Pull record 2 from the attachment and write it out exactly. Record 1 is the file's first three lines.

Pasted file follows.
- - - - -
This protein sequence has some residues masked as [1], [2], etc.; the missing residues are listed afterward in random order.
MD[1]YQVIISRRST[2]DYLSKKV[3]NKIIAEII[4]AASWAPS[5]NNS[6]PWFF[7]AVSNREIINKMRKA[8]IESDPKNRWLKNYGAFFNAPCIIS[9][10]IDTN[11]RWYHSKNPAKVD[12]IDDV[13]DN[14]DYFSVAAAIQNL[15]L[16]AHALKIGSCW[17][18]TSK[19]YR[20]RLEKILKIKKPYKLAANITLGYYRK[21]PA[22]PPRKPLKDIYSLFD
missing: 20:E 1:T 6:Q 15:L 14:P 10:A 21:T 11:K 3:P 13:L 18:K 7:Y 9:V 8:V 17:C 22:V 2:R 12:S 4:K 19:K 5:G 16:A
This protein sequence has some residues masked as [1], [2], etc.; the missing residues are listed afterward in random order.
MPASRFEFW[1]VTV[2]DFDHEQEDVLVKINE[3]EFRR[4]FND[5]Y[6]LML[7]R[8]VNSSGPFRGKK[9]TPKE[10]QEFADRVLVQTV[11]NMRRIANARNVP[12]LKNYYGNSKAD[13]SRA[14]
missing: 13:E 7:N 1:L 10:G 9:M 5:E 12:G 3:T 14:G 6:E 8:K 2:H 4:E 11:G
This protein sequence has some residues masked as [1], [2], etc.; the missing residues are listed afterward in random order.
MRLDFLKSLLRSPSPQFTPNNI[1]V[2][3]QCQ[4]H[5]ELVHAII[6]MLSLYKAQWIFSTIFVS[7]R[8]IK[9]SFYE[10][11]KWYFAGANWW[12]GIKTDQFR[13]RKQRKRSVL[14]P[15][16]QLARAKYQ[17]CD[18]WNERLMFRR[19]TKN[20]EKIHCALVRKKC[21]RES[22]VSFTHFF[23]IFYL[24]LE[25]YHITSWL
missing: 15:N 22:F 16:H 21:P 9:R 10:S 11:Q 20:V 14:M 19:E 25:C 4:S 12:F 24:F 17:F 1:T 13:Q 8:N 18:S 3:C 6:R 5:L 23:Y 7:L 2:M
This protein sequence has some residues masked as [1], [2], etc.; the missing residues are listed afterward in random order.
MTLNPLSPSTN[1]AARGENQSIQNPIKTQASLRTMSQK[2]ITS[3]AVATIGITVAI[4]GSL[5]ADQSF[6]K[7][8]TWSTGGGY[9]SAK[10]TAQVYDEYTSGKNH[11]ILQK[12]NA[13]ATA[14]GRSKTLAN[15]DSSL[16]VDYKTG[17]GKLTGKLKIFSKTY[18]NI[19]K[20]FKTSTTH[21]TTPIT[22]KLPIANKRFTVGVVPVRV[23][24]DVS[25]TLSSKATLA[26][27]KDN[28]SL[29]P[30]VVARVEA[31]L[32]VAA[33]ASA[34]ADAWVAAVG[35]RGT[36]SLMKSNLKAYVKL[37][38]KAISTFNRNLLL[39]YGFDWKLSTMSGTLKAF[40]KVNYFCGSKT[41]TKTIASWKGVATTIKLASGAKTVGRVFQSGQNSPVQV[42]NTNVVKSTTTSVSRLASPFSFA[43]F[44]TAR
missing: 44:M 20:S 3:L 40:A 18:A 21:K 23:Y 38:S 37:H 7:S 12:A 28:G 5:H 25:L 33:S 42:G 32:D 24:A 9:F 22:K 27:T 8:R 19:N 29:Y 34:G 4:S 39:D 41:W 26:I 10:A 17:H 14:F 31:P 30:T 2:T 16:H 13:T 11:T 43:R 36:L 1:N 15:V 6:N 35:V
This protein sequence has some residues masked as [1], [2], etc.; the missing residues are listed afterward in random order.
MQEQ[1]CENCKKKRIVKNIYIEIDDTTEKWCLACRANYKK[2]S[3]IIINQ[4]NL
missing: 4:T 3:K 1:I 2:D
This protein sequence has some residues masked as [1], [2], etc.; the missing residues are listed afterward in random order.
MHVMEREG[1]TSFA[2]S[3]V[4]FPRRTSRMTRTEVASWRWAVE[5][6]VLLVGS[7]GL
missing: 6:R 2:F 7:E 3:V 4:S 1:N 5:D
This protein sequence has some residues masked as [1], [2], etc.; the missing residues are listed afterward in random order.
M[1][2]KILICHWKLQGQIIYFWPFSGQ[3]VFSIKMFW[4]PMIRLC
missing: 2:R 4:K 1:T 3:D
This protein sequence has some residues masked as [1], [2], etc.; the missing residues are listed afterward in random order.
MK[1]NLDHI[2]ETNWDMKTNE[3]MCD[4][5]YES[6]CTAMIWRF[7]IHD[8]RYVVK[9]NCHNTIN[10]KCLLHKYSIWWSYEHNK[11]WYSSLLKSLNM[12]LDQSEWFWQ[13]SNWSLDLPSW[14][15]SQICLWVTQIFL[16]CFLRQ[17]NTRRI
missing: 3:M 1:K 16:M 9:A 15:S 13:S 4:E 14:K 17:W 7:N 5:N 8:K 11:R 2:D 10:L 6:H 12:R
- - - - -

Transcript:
This protein sequence has some residues masked as [1], [2], etc.; the missing residues are listed afterward in random order.
MPASRFEFW[1]VTV[2]DFDHEQEDVLVKINE[3]EFRR[4]FND[5]Y[6]LML[7]R[8]VNSSGPFRGKK[9]TPKE[10]QEFADRVLVQTV[11]NMRRIANARNVP[12]LKNYYGNSKAD[13]SRA[14]
missing: 13:E 7:N 1:L 10:G 9:M 5:E 12:G 3:T 14:G 6:E 8:K 2:H 4:E 11:G